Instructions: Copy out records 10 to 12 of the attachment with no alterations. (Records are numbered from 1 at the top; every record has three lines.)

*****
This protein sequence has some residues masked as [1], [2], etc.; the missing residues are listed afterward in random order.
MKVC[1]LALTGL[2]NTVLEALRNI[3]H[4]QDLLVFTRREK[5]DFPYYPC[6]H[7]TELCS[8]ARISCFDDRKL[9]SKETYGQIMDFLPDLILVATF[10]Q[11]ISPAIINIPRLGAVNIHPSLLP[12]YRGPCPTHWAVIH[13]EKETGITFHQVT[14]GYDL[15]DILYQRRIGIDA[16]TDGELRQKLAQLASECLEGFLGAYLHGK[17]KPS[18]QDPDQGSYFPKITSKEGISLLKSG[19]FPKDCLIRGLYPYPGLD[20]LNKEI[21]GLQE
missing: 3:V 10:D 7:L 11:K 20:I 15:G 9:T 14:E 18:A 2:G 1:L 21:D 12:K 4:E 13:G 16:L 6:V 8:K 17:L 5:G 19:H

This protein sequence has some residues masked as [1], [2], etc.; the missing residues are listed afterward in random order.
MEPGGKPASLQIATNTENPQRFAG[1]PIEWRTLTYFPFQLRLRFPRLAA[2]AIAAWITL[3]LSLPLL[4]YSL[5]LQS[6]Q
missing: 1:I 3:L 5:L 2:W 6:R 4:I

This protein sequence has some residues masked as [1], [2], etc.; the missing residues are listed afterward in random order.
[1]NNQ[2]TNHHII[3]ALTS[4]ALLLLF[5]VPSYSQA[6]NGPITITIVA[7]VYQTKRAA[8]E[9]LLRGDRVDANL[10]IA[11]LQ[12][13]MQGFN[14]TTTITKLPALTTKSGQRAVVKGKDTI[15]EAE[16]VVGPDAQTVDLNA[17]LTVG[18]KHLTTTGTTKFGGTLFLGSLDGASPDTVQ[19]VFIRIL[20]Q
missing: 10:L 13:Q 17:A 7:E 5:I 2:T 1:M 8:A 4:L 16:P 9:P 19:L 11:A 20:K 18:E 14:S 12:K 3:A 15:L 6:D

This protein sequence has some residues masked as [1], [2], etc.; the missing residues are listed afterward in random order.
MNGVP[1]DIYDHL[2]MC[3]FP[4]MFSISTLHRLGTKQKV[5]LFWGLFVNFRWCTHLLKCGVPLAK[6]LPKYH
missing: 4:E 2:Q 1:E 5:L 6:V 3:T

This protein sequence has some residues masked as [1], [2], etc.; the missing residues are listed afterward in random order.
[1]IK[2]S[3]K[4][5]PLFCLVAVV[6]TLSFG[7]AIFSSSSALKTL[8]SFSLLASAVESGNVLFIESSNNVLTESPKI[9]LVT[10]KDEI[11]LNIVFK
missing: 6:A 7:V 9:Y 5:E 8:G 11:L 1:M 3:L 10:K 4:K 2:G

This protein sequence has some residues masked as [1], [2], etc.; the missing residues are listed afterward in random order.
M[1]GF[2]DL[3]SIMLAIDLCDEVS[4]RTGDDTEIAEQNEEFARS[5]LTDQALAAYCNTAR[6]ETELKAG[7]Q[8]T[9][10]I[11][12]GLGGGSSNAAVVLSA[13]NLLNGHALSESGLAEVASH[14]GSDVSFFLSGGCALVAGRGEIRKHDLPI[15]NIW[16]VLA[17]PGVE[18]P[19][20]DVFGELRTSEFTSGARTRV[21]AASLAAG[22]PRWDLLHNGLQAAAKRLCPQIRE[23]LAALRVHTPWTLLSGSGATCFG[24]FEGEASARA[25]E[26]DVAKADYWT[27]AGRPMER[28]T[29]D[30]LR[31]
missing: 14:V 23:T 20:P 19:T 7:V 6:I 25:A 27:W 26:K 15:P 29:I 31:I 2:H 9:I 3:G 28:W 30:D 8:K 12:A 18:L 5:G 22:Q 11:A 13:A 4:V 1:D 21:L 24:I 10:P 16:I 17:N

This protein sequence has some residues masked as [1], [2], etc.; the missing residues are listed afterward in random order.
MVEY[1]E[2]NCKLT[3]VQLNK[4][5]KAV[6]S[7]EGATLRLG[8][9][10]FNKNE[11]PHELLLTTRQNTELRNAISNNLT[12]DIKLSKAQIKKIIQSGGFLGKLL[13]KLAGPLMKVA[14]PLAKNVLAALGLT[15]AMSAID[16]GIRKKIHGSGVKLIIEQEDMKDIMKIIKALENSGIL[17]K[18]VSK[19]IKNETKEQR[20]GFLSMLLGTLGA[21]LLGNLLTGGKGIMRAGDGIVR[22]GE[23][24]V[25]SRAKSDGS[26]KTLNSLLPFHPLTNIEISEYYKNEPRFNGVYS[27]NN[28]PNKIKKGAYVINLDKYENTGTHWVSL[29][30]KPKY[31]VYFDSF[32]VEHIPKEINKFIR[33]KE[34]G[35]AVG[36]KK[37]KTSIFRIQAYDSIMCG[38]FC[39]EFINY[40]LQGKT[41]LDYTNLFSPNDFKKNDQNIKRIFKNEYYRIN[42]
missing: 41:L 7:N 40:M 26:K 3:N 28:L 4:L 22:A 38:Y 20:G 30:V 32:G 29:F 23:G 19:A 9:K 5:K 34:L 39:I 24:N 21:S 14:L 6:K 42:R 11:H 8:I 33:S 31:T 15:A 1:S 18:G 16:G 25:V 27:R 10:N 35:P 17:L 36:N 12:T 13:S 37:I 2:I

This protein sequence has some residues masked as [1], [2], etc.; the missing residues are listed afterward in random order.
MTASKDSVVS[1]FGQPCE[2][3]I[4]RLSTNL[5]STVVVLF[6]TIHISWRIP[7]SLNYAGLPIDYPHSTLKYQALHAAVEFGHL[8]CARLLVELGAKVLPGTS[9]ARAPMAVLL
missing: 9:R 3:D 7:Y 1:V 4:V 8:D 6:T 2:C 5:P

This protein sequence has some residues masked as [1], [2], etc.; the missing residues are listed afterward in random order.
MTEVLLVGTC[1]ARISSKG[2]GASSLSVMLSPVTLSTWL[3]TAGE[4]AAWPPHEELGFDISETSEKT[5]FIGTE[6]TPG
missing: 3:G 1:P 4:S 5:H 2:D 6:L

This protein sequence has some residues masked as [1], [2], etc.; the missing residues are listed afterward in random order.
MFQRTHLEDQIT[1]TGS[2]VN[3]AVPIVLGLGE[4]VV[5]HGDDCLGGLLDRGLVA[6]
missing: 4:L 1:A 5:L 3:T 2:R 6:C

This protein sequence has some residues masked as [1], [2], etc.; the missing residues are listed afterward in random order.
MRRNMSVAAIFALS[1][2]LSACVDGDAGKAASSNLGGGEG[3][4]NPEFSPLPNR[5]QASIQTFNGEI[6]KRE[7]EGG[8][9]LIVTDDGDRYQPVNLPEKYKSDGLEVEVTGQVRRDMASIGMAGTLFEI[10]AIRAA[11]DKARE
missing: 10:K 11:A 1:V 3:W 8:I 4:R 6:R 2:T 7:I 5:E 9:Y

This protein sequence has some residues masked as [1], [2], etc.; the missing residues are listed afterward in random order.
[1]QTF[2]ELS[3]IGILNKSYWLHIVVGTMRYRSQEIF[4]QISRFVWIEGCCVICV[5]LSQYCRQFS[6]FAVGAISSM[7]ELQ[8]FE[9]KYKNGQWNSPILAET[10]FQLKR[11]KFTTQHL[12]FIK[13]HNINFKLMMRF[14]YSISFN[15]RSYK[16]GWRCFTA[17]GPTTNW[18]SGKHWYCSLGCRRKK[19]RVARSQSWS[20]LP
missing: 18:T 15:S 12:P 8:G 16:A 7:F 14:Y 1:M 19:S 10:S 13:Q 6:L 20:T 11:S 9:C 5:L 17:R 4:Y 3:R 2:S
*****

This protein sequence has some residues masked as [1], [2], etc.; the missing residues are listed afterward in random order.
MFQRTHLEDQIT[1]TGS[2]VN[3]AVPIVLGLGE[4]VV[5]HGDDCLGGLLDRGLVA[6]
missing: 4:L 1:A 5:L 3:T 2:R 6:C

This protein sequence has some residues masked as [1], [2], etc.; the missing residues are listed afterward in random order.
MRRNMSVAAIFALS[1][2]LSACVDGDAGKAASSNLGGGEG[3][4]NPEFSPLPNR[5]QASIQTFNGEI[6]KRE[7]EGG[8][9]LIVTDDGDRYQPVNLPEKYKSDGLEVEVTGQVRRDMASIGMAGTLFEI[10]AIRAA[11]DKARE
missing: 10:K 11:A 1:V 3:W 8:I 4:R 6:R 2:T 7:I 5:E 9:Y

This protein sequence has some residues masked as [1], [2], etc.; the missing residues are listed afterward in random order.
[1]QTF[2]ELS[3]IGILNKSYWLHIVVGTMRYRSQEIF[4]QISRFVWIEGCCVICV[5]LSQYCRQFS[6]FAVGAISSM[7]ELQ[8]FE[9]KYKNGQWNSPILAET[10]FQLKR[11]KFTTQHL[12]FIK[13]HNINFKLMMRF[14]YSISFN[15]RSYK[16]GWRCFTA[17]GPTTNW[18]SGKHWYCSLGCRRKK[19]RVARSQSWS[20]LP
missing: 18:T 15:S 12:P 8:G 16:A 7:F 14:Y 1:M 19:S 10:S 13:Q 6:L 20:T 11:S 9:C 5:L 17:R 4:Y 3:R 2:S